I’m a 9th grade biology teacher. I’ll be starting my 4th year of teaching this August. I happen to really love teaching, which is a tiny bit surprising considering I only accepted the position because I really needed a job– not the most noble of reasons to enter the career path. I was feeling really burned out my senior year of college and decided I wouldn’t be pursuing a PhD in evolutionary anthropology and scrambled to find something else to do instead. The October before my May graduation date, I began applying for numerous jobs, often hitting the “need X amount of experience I don’t have” wall. I noticed that there were a ton of teaching positions open in math and science— perfect, I’d tutored some kids, I could surely handle teaching high school science content and I liked few things more than rambling on about biology. I dreamed of inspiring some kids for about nine months and using summers off to travel and explore different hobbies.
There are a good handful of school systems that have alternative certification programs for non-education majors like myself, so I applied to all of them. I went to job fairs, I networked, I cried, I applied, I applied, and I applied some more. I didn’t hear a peep back until four days before my graduation. An interview! Lovely! I had two days to prepare. I have an unnatural amount of anxiety about things like interviewing and public speaking (this includes asking a store clerk what isle the spaghetti sauce is on) so I obsessed, and practiced, and cried, and freaked out, and recorded myself talking until I knew I was as prepared as I could ever be (with tons of help from my bff). My dad drove me to the interview. I’d been expecting to meet with only the principal so I was a bit thrown to find three people in a conference room waiting to hear why I was great for the job. I left the building grinning. I thought I’d done a great job. This was confirmed the very next morning when the principal called with a job offer. Forget the, “Why thank you, if I could have a day a two to consider the offer—” No. I think I might have accepted before the words were all the way out of his mouth. Oh well. I was a shinning ball of accomplishment, walking across the graduation stage, job in tow and all A’s in my final semester to boot.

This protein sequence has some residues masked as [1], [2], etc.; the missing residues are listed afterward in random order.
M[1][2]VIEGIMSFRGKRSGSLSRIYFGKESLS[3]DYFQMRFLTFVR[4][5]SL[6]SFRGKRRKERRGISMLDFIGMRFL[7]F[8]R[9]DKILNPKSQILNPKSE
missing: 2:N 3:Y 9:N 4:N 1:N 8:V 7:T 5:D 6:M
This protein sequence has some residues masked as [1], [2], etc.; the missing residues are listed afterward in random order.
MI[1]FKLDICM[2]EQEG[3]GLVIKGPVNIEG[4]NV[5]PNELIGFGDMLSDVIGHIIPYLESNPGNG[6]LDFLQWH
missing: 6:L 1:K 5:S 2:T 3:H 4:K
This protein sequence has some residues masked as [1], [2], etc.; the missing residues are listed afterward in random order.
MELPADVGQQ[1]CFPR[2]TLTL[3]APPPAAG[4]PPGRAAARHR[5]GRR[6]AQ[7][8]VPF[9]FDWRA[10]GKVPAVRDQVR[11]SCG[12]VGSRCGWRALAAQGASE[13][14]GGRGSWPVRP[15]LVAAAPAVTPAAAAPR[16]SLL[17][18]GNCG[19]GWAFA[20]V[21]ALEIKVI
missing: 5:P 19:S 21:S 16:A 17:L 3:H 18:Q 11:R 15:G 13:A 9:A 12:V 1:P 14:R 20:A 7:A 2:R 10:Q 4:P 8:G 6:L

My hopes of staying home a year or two and saving up money to travel were blown away. The school was too far away from my mother’s house. I substituted a trip to Italy for a trip to the Wizarding World of Harry Potter with my best girlfriends and then headed home to get ready to be a grown up. My first car and an apartment followed quickly (but not before a horrible two week stay in a crap motel while taking an education crash course). Before I knew it, the school year had begun and there I was, an introverted 22 year old trying to get 14-18 year olds to understand the process of protein synthesis while fielding questions like “Can you explain again why male-female twins can’t be identical? Johnny and Susie look just alike,” and “do you have a boyfriend?” The first year was tough. I was lucky to have an awesome co-teacher, amazing science department and wonderful administration on my side. The school where I work is a great place to be— I was frequently reminded of this after hearing horror stories from friends and family that ventured into teaching with less than pleasant outcomes. So naturally, I felt bad when that irksome feeling of discontentment began stirring in the bottom of stomach. Facebook sure didn’t help matters…